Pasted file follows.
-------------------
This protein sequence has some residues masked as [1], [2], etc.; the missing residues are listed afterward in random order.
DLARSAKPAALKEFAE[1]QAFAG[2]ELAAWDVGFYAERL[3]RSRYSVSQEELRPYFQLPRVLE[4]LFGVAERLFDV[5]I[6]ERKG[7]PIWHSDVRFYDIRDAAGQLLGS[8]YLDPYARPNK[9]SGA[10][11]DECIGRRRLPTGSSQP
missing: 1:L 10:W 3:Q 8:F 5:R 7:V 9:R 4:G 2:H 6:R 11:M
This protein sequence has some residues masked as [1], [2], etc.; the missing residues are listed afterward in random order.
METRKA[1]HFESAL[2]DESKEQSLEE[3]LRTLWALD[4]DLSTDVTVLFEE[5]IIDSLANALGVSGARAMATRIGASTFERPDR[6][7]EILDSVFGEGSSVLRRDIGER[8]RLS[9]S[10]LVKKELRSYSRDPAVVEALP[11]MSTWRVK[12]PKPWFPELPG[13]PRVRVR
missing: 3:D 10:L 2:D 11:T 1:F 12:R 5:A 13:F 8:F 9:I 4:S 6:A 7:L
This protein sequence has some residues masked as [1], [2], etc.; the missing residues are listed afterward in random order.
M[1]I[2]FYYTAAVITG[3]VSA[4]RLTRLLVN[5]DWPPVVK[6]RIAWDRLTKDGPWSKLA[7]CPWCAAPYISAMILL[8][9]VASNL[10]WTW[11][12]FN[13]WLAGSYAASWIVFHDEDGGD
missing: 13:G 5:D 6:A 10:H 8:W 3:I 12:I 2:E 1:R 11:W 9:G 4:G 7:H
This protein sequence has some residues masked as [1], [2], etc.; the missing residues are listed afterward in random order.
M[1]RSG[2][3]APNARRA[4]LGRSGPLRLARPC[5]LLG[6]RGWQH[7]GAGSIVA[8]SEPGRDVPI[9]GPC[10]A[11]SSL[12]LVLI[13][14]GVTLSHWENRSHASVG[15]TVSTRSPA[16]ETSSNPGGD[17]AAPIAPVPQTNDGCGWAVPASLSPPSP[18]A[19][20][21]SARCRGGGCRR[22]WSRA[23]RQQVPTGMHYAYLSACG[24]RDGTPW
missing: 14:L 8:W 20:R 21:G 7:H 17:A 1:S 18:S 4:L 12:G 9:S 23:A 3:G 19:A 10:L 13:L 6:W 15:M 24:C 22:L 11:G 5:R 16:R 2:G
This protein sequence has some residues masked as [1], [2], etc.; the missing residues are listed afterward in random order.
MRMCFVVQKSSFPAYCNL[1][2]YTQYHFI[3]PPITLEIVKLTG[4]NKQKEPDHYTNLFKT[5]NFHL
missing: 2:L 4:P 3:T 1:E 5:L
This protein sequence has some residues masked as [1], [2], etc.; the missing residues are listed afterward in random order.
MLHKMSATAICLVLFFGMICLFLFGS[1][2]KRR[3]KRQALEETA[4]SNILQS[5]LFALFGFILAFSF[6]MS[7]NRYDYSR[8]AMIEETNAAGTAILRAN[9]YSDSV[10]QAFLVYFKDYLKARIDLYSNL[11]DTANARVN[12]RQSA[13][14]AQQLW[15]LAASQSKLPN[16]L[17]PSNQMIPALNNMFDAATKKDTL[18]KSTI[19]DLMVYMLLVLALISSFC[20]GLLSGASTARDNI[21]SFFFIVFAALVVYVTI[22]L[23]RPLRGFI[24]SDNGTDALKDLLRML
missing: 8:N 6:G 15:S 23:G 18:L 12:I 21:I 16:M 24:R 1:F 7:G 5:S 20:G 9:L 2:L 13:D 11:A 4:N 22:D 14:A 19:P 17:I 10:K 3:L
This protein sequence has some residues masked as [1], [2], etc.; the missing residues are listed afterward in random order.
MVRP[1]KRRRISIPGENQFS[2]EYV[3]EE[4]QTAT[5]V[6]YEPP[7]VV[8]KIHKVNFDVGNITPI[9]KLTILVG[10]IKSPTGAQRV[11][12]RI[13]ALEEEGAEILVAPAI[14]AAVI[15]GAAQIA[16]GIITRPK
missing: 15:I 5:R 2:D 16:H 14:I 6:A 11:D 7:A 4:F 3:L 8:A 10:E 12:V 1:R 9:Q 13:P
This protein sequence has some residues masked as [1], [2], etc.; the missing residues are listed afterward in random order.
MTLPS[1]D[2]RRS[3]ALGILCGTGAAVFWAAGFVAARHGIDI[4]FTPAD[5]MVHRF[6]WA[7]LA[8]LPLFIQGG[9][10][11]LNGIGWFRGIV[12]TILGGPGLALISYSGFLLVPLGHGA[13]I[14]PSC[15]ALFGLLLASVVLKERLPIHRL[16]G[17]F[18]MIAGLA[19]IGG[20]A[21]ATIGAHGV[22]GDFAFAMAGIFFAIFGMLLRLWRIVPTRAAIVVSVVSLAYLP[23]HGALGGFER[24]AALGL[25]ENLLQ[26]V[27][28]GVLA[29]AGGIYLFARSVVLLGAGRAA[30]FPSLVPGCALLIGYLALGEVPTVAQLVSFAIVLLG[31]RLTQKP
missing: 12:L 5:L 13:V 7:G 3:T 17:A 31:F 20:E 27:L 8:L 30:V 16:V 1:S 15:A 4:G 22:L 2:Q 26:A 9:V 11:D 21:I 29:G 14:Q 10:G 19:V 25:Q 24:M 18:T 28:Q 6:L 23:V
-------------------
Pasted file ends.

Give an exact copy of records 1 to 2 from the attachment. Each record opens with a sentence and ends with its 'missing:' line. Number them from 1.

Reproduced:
This protein sequence has some residues masked as [1], [2], etc.; the missing residues are listed afterward in random order.
DLARSAKPAALKEFAE[1]QAFAG[2]ELAAWDVGFYAERL[3]RSRYSVSQEELRPYFQLPRVLE[4]LFGVAERLFDV[5]I[6]ERKG[7]PIWHSDVRFYDIRDAAGQLLGS[8]YLDPYARPNK[9]SGA[10][11]DECIGRRRLPTGSSQP
missing: 1:L 10:W 3:Q 8:F 5:R 7:V 9:R 4:G 2:H 6:R 11:M
This protein sequence has some residues masked as [1], [2], etc.; the missing residues are listed afterward in random order.
METRKA[1]HFESAL[2]DESKEQSLEE[3]LRTLWALD[4]DLSTDVTVLFEE[5]IIDSLANALGVSGARAMATRIGASTFERPDR[6][7]EILDSVFGEGSSVLRRDIGER[8]RLS[9]S[10]LVKKELRSYSRDPAVVEALP[11]MSTWRVK[12]PKPWFPELPG[13]PRVRVR
missing: 3:D 10:L 2:D 11:T 1:F 12:R 5:A 13:F 8:F 9:I 4:S 6:A 7:L